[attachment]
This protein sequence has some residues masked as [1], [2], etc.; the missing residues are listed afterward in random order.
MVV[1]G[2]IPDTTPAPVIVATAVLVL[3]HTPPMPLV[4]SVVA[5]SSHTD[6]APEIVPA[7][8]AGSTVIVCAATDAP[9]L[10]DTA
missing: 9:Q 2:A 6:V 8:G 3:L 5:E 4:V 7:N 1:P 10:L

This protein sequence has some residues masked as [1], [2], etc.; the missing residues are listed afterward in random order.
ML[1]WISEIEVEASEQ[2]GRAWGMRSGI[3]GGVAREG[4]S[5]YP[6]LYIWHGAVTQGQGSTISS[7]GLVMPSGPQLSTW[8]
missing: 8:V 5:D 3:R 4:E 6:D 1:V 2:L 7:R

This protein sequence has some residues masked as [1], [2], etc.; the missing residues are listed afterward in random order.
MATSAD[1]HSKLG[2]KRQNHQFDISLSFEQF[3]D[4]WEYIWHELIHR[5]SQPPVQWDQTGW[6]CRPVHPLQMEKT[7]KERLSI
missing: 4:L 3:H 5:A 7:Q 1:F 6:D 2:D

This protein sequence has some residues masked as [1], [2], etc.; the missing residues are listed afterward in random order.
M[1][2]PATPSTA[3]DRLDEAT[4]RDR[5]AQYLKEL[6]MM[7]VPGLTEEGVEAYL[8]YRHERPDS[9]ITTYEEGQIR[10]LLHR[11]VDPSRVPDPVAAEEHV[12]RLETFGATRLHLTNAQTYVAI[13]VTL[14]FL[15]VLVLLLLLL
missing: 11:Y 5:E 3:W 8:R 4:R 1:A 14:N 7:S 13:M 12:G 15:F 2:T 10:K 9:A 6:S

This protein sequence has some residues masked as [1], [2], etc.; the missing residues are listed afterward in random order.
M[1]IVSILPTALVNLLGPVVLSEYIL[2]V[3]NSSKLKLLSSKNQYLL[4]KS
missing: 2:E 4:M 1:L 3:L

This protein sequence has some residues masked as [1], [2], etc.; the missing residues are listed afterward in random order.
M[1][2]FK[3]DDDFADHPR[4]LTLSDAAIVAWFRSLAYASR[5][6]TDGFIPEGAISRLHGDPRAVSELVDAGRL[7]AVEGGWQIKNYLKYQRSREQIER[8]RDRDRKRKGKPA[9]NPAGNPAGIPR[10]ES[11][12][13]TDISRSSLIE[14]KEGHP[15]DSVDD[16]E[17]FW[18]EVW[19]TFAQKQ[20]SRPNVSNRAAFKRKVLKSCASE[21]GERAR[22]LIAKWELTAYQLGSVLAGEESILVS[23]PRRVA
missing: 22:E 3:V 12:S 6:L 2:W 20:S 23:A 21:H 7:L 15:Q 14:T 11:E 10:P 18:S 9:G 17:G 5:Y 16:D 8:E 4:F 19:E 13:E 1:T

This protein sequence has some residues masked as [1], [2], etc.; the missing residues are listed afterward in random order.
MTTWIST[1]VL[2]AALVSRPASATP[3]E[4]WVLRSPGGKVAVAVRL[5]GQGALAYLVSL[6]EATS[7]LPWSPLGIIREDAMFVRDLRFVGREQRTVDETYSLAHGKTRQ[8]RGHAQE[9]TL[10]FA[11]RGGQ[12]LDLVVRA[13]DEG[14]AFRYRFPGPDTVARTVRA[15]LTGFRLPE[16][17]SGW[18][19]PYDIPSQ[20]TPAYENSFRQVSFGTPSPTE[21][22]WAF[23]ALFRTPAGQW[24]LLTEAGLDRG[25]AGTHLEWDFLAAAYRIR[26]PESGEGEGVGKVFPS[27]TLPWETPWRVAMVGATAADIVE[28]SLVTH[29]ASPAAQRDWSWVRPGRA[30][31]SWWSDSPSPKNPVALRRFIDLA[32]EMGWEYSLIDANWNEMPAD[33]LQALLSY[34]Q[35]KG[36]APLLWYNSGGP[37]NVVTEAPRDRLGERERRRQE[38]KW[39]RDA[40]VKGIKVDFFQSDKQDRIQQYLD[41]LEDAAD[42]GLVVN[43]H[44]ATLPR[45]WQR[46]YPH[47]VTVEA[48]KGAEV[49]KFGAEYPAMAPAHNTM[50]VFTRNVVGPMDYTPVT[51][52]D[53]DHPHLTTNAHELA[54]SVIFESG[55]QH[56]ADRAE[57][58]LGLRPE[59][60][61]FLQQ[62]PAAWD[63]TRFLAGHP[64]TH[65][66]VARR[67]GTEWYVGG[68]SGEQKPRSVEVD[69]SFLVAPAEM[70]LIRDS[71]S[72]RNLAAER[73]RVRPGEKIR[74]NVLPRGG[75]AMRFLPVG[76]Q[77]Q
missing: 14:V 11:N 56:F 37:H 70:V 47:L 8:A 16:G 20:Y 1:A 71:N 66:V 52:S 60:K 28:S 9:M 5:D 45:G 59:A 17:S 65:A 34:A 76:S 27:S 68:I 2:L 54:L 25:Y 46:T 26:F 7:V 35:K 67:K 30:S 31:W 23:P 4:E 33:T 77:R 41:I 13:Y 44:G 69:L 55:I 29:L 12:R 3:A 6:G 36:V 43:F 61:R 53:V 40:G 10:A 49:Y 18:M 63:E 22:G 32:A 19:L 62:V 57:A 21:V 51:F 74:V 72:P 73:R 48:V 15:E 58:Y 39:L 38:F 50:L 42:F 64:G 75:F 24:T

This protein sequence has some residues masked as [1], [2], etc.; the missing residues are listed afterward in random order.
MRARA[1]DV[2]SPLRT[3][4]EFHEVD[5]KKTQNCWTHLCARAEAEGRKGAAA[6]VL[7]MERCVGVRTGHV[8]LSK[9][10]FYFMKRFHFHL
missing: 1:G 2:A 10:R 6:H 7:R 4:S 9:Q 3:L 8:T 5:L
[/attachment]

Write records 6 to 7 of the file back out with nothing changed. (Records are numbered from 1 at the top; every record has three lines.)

This protein sequence has some residues masked as [1], [2], etc.; the missing residues are listed afterward in random order.
M[1][2]FK[3]DDDFADHPR[4]LTLSDAAIVAWFRSLAYASR[5][6]TDGFIPEGAISRLHGDPRAVSELVDAGRL[7]AVEGGWQIKNYLKYQRSREQIER[8]RDRDRKRKGKPA[9]NPAGNPAGIPR[10]ES[11][12][13]TDISRSSLIE[14]KEGHP[15]DSVDD[16]E[17]FW[18]EVW[19]TFAQKQ[20]SRPNVSNRAAFKRKVLKSCASE[21]GERAR[22]LIAKWELTAYQLGSVLAGEESILVS[23]PRRVA
missing: 22:E 3:V 12:S 6:L 2:W 20:S 23:A 21:H 7:L 15:Q 14:T 11:E 10:P 18:S 9:G 17:G 5:Y 16:D 8:E 4:F 19:E 13:E 1:T

This protein sequence has some residues masked as [1], [2], etc.; the missing residues are listed afterward in random order.
MTTWIST[1]VL[2]AALVSRPASATP[3]E[4]WVLRSPGGKVAVAVRL[5]GQGALAYLVSL[6]EATS[7]LPWSPLGIIREDAMFVRDLRFVGREQRTVDETYSLAHGKTRQ[8]RGHAQE[9]TL[10]FA[11]RGGQ[12]LDLVVRA[13]DEG[14]AFRYRFPGPDTVARTVRA[15]LTGFRLPE[16][17]SGW[18][19]PYDIPSQ[20]TPAYENSFRQVSFGTPSPTE[21][22]WAF[23]ALFRTPAGQW[24]LLTEAGLDRG[25]AGTHLEWDFLAAAYRIR[26]PESGEGEGVGKVFPS[27]TLPWETPWRVAMVGATAADIVE[28]SLVTH[29]ASPAAQRDWSWVRPGRA[30][31]SWWSDSPSPKNPVALRRFIDLA[32]EMGWEYSLIDANWNEMPAD[33]LQALLSY[34]Q[35]KG[36]APLLWYNSGGP[37]NVVTEAPRDRLGERERRRQE[38]KW[39]RDA[40]VKGIKVDFFQSDKQDRIQQYLD[41]LEDAAD[42]GLVVN[43]H[44]ATLPR[45]WQR[46]YPH[47]VTVEA[48]KGAEV[49]KFGAEYPAMAPAHNTM[50]VFTRNVVGPMDYTPVT[51][52]D[53]DHPHLTTNAHELA[54]SVIFESG[55]QH[56]ADRAE[57][58]LGLRPE[59][60][61]FLQQ[62]PAAWD[63]TRFLAGHP[64]TH[65][66]VARR[67]GTEWYVGG[68]SGEQKPRSVEVD[69]SFLVAPAEM[70]LIRDS[71]S[72]RNLAAER[73]RVRPGEKIR[74]NVLPRGG[75]AMRFLPVG[76]Q[77]Q
missing: 14:V 11:N 56:F 37:H 70:V 47:L 8:A 16:G 20:Y 1:A 71:N 66:V 52:S 60:K 28:S 9:M 5:D 45:G 59:A 17:S 65:A 34:A 76:S 27:S 68:I 2:L 54:L 25:Y 46:T 26:F 7:V 35:K 67:K 30:S 31:W 23:P 4:E 33:T 77:R 41:I 13:Y 44:G 69:L 55:I 29:L 12:R 3:A 6:G 36:V 43:F 61:R 53:V 40:G 10:A 49:Y 18:M 63:E 22:G 32:A 19:L 62:V 57:A 21:V 51:F 74:V 72:P 73:R 48:V 15:E 58:Y 39:L 38:F 50:L 42:F 64:G 75:F 24:T